Standardisation across hydrogen refuelling in the UK is set to be explored in depth by a new think tank of experts in the sector.
The Hydrogen Refuelling Infrastructure Working Group has been set up by the UK Hydrogen and Fuel Cell Association (UK HFCA) to provide recommendations for future provision based on existing arrangements and international developments.
In parallel with this, the group will develop a position on supply chain gaps and opportunities across hydrogen refuelling infrastructure, building on the Department for Business, Energy and Industrial Strategy’s published Sector Development Plan.
Chairman Jake Martin, Hydrogen Business Development Manager at the UK HFCA executive member organisation, Ingersoll Rand, said: “Our work here will include recommendations on how specific gaps can be filled to ensure timely development of infrastructure. Skills and training needs will form part of this.
“In addition, group members will share knowledge and experience of the practical implementation of hydrogen refuelling infrastructure for mutual benefit. If particular sets of common challenges are identified, proposals on how these can be overcome will be included in the group’s output.”
Celia Greaves, CEO of the UK HFCA, said the work aimed to contribute significantly to the UK target of net zero on carbon emissions by 2050 and wider policy objectives to deliver clean growth and enhance energy resilience.
She added: “Aside from the actual vehicle technology, the creation of a fuelling station network is essential to the market development of these new vehicles.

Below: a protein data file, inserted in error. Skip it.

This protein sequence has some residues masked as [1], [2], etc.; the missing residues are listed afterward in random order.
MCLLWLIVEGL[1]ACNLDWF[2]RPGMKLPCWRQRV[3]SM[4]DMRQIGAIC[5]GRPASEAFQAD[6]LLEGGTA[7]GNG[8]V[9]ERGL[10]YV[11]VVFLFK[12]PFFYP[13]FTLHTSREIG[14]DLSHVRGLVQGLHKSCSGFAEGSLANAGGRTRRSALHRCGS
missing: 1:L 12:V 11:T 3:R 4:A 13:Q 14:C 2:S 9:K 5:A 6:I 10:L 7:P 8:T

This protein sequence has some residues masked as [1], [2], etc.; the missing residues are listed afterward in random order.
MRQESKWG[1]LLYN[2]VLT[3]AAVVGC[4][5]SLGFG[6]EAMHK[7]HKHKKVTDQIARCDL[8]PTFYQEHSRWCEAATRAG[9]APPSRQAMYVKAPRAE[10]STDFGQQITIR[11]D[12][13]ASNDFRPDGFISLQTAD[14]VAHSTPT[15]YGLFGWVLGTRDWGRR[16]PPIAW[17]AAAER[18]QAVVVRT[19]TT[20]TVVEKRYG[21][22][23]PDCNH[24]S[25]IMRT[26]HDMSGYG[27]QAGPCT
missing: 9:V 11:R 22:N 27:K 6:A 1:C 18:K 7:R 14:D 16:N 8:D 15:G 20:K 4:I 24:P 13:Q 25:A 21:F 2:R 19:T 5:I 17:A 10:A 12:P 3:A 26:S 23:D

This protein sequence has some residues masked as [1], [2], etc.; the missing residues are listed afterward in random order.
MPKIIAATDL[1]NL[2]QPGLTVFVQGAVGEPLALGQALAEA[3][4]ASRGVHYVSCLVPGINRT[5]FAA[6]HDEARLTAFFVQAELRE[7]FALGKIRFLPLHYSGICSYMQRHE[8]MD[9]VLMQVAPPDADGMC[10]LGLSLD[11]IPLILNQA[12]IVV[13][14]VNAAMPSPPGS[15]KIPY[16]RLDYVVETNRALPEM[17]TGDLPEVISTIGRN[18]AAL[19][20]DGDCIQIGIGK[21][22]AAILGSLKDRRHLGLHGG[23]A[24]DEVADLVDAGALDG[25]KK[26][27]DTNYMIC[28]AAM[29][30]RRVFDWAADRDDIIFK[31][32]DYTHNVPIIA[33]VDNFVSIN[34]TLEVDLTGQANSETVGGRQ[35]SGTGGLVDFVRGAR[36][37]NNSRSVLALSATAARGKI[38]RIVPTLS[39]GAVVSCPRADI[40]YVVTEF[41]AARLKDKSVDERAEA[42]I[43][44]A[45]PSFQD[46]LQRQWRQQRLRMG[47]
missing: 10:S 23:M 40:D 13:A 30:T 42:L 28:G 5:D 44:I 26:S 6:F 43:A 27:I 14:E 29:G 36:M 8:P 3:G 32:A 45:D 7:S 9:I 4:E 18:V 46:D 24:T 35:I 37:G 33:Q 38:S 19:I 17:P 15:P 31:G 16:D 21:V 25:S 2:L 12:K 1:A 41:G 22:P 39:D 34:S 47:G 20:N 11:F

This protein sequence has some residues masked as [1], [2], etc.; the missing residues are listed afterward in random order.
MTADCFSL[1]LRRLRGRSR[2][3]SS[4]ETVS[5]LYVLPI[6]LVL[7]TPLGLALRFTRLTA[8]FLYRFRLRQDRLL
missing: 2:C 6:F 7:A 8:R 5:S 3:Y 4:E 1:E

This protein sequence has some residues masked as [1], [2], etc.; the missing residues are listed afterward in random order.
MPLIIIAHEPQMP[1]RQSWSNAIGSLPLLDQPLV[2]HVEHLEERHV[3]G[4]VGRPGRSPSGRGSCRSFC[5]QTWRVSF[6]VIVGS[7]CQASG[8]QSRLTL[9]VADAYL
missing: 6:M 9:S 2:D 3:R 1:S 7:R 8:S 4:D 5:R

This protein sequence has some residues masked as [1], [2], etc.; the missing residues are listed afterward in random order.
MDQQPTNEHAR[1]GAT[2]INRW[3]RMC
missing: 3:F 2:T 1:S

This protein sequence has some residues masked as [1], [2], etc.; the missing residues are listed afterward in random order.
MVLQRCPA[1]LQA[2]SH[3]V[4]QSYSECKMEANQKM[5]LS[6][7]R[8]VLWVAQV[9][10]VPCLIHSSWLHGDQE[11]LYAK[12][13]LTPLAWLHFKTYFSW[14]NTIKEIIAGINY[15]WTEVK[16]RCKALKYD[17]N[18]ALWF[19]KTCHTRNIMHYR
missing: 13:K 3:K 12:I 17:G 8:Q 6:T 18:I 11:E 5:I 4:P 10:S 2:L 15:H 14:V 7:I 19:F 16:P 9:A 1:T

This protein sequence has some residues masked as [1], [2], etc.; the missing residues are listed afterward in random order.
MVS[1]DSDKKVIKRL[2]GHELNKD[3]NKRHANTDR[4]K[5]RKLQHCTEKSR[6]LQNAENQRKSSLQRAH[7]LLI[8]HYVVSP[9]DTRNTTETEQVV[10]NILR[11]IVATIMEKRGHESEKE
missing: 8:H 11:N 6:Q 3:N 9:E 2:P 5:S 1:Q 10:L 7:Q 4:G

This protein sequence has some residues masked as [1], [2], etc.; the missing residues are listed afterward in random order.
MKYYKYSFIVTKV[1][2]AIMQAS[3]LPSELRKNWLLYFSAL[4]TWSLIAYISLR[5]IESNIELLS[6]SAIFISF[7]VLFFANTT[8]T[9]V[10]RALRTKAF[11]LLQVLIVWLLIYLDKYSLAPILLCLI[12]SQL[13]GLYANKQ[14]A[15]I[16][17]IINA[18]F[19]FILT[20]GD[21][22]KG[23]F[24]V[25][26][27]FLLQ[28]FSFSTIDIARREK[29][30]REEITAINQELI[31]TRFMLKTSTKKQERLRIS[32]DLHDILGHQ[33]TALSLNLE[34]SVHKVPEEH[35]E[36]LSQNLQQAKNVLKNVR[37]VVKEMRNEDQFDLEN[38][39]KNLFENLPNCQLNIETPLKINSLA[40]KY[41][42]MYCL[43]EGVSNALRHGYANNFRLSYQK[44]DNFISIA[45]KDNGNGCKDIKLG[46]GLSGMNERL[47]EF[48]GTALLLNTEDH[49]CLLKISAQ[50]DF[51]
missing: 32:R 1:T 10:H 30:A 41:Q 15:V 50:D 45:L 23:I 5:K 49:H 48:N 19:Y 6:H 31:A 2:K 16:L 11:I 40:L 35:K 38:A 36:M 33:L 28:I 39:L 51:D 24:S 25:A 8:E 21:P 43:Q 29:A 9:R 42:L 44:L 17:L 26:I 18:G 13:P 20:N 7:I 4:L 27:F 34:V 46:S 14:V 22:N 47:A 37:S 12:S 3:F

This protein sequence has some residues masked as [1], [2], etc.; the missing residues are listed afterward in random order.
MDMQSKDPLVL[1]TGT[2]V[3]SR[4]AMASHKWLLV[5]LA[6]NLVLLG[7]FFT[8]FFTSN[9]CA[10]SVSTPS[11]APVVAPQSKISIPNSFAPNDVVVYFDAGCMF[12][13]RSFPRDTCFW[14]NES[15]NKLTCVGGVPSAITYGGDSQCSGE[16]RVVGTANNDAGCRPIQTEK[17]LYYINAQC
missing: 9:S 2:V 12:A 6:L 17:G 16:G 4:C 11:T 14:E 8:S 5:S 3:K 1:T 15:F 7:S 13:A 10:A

“At the moment there is a limited number of hydrogen refuelling stations (HRS) in the UK. These offer refuelling times similar to conventional petrol or diesel cars and we need to expand these networks so that, as we introduce more hydrogen vehicles to market, there is appropriate infrastructure for hydrogen fuel supply, distribution and sale. The UK is lagging behind other nations in its roll-out of hydrogen for transport and we need to accelerate progress.”
The working group is set to examine all areas of refuelling from emergency-fill mini-dispensers to a fully connected static station, as well as the options available for hydrogen cars, buses, scooters, fork-lift trucks and even airplanes.
Ms Greaves added: “UK HFCA working groups are intended to be the custodians of our policy thinking across the areas that they cover.
“They are a vital component of the work we do as the UK’s leading association and help us bring together the best minds in each area to create strategies for success.”